Out of the 2,471 respondents, 1,450 (58.7 %) had a regular western doctor, 942 (38.1 %) were without, and 79 (3.2 %) gave uncertain responses to that question. The respondents with a regular doctor were significantly more likely to have better education attainment, higher income, and utilise private healthcare services relative to those without a regular doctor (Table 1). In the multivariable logistic regression with age, sex, education, income and type of healthcare system, sex and education were not significant factors for having a regular doctor (P = 0.17 and P = 0.71 respectively). Respondents who were older (OR ratio for the young, middle and old age groups was estimated to be 1.00:1.26:3.14; P < 0.001), with higher income (OR ratio for low, middle and high income groups was 1.00:1.50:2.08; P < 0.0001) and attending private healthcare system (OR ratio for private and public system groups was 1.00:0.18, P < 0.0001) were more likely to have a regular doctor.
Table 1

Characteristics of questionnaire respondents with or without a regular western doctor

 

aWith a regular doctor

Without a regular doctor

χ 2 test

Adjusted Odds ratiob (95 % CI)

Multivariable logistic regression p-value

Age

  

χ 2 = 0.213, P = 0.899

 

<0.001

   <40 year

426 (31.6 %)

283 (32.2 %)

 

1.00

 

   40–64 year

813 (59.8 %)

517 (58.9 %)

 

1.26 (0.99,1.60)

 

   ≥65 year

120 (8.8 %)

78 (8.9 %)

 

3.14 (1.92,5.20)

 

Sex

  

χ 2 = 0.897, P = 0.344

 

0.17

   Male

499 (34.4 %)

342 (36.3 %)

 

1.00

 

   Female

951 (65.6 %)

600 (63.7 %)

 

1.17 (0.93,1.46)

 

Education

  

χ 2 = 10.461, P = 0.005

 

0.71

   Primary or below

236 (16.5 %)

185 (19.9 %)

 

1.00

 

   Secondary

726 (50.7 %)

494 (53.1 %)

 

0.87 (0.61,1.22)

 

   Tertiary

469 (32.8 %)

251 (27.0 %)

 

0.89 (0.59,1.33)

 

Income group

  

χ 2 = 46.710, P < 0.0001

 

<0.0001

   <HK$10,000

188 (16.9 %)

197 (28.0 %)

 

1.00

 

   $10,000-24,999

398 (35.9 %)

275 (39.0 %)

 

1.50 (1.10,2.04)

 

   ≥$25,000

523 (47.2 %)

232 (33.0 %)

 

2.08 (1.49,2.90)

 

Healthcare system attended

  

χ 2 = 203.82, P < 0.0001

 

<0.0001

   Private

1248 (88.6 %)

570 (63.8 %)

 

1.00

 

   Public

160 (11.4 %)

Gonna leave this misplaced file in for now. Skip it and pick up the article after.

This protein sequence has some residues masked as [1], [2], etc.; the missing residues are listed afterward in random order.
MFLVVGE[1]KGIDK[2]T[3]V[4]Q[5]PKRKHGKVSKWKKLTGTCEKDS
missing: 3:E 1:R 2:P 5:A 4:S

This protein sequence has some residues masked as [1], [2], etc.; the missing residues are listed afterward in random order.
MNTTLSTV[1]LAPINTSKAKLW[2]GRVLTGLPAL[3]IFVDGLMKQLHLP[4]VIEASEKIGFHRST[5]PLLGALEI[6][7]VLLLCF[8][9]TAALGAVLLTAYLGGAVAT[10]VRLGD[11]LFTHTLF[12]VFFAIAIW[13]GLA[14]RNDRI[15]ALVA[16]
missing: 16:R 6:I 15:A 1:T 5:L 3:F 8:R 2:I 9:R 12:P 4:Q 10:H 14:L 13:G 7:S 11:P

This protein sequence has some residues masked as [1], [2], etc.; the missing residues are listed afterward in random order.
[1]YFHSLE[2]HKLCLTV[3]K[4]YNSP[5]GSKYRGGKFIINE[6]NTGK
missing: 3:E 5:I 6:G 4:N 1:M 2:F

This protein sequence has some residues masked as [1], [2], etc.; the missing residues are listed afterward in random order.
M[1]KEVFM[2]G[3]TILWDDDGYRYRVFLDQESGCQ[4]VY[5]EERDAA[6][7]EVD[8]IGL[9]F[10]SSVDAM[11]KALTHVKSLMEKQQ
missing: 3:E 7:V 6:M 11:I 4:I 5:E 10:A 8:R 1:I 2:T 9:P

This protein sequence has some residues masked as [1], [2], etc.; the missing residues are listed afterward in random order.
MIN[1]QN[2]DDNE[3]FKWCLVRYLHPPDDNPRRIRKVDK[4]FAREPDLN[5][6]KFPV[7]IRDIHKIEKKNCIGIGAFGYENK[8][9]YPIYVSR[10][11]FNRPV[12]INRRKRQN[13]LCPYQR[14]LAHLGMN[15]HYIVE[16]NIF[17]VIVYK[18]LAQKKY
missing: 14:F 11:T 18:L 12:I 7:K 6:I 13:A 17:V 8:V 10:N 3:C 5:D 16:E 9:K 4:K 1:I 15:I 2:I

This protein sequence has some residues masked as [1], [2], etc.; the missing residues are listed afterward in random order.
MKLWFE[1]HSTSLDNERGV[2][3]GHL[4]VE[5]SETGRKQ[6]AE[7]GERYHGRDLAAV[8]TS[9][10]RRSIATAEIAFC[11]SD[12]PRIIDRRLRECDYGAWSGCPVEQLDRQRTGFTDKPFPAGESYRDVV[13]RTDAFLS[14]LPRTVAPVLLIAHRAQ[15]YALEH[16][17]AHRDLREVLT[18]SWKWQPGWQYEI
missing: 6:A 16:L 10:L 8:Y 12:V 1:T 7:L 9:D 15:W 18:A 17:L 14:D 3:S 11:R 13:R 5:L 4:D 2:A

324 (36.2 %)

 

0.18 (0.13,0.23)

 

aSome data in the categories were missing due to respondents’ refusal to answer

bThe odds ratio here is defined as the ratio of the odds of having a regular doctor among those with a regular doctor to those without adjusted for age, sex, education, income group and healthcare system

Practices

Table 2 shows the comparison of the practices between the two groups. The respondents with a regular doctor were significantly more likely to always finish the full course of antibiotics (74.2 % vs 62.4 %, P < 0.0001). The difference remained significant after controlling for other factors (age, sex, education, income and private/public system attended) by multivariable logistic regression (P < 0.0001, OR = 1.81, 95 % CI:(1.42, 2.29)). Besides, among the respondents who had not asked for antibiotics during consultations, those with a regular doctor were more likely to attribute their not asking to their trust in the doctor (94.7 % vs 92.6 %, P = 0.039), and marginal significance was also achieved in the multivariable logistic regression (P = 0.047, OR = 1.59, 95 % CI:(1.01, 2.49)).
Table 2

Antibiotic use by questionnaire respondents

 

With a regular doctor

Without a regular doctor

χ 2 -test

Adjusted Odds ratio (95 % CI)b

Multivariable logistic regression p-value

Ever asked for antibiotics

  

χ 2 = 0.025, P = 0.619

1.17 (0.81, 1.70)

0.399

   Yes

129 (8.9 %)

78 (8.3 %)

   

   No

1317 (91.1 %)

862 (91.7 %)

   

Ever bought antibiotics over counter

  

χ 2 = 0.423, P = 0.516

0.98 (0.67, 1.45)

0.913

   Yes

108 (7.5 %)

77 (8.2 %)

   

   No

1336 (92.5 %)

861 (91.8 %)

   

Did not ask but expected antibioticsa

  

χ 2 = 1.700, P = 0.192

1.15 (0.88, 1.50)

0.316

   Yes

293 (22.9 %)

167 (20.4 %)

   

   No

989 (77.1 %)

650 (79.6 %)

   

Did not ask for antibiotics because trusting the doctora

  

χ 2 = 4.267, P = 0.039

1.59 (1.01, 2.49)

0.047

   Yes

1235 (94.7 %)

765 (92.6 %)

   

   No

69 (5.3 %)

62 (7.4 %)

   

Used antibiotics for the last URTI

  

χ 2 = 22.715, P < 0.000

1.76 (1.27, 2.48)

<0.001

   Yes

231 (17.4 %)

89 (10.1 %)

   

   No

1093 (82.6 %)

789 (89.9 %)

   

Always finished the full course

  

χ 2 = 32.723, P < 0.000

1.81 (1.42, 2.29)

<0.0001

   Yes

993 (74.2 %)

502 (62.4 %)

   

   No

346 (25.8 %)

302 (37.6 %)

   

Finished the full course because told by clinical staff to do so

  

χ 2 = 7.078 P = 0.008

1.45 (0.95, 2.19)

0.086

   Told to finish

888 (89.7 %)

424 (85.0 %)

   

   Not told to finish

102 (10.3 %)

75 (15.0 %)

   

aRespondents who had asked for antibiotics did not answer these questions

bOdds ratio adjusted for age, sex, education, income group and healthcare system